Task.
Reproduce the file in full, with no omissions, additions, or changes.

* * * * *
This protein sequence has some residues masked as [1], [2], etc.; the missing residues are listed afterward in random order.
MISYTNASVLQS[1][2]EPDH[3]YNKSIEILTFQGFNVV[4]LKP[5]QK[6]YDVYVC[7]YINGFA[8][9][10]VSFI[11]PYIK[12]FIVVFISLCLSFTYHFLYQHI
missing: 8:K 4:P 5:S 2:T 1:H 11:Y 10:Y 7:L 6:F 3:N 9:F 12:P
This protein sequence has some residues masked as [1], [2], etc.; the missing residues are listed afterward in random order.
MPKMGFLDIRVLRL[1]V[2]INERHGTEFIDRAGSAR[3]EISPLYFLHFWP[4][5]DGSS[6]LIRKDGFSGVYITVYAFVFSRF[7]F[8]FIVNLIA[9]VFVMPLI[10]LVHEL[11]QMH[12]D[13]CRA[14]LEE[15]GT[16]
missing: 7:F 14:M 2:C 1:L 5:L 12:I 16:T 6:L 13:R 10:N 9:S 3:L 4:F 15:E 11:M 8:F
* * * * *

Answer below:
This protein sequence has some residues masked as [1], [2], etc.; the missing residues are listed afterward in random order.
MISYTNASVLQS[1][2]EPDH[3]YNKSIEILTFQGFNVV[4]LKP[5]QK[6]YDVYVC[7]YINGFA[8][9][10]VSFI[11]PYIK[12]FIVVFISLCLSFTYHFLYQHI
missing: 8:K 4:P 5:S 2:T 1:H 11:Y 10:Y 7:L 6:F 3:N 9:F 12:P
This protein sequence has some residues masked as [1], [2], etc.; the missing residues are listed afterward in random order.
MPKMGFLDIRVLRL[1]V[2]INERHGTEFIDRAGSAR[3]EISPLYFLHFWP[4][5]DGSS[6]LIRKDGFSGVYITVYAFVFSRF[7]F[8]FIVNLIA[9]VFVMPLI[10]LVHEL[11]QMH[12]D[13]CRA[14]LEE[15]GT[16]
missing: 7:F 14:M 2:C 1:L 5:L 12:I 16:T 6:L 13:R 10:N 9:S 3:L 4:F 15:E 11:M 8:F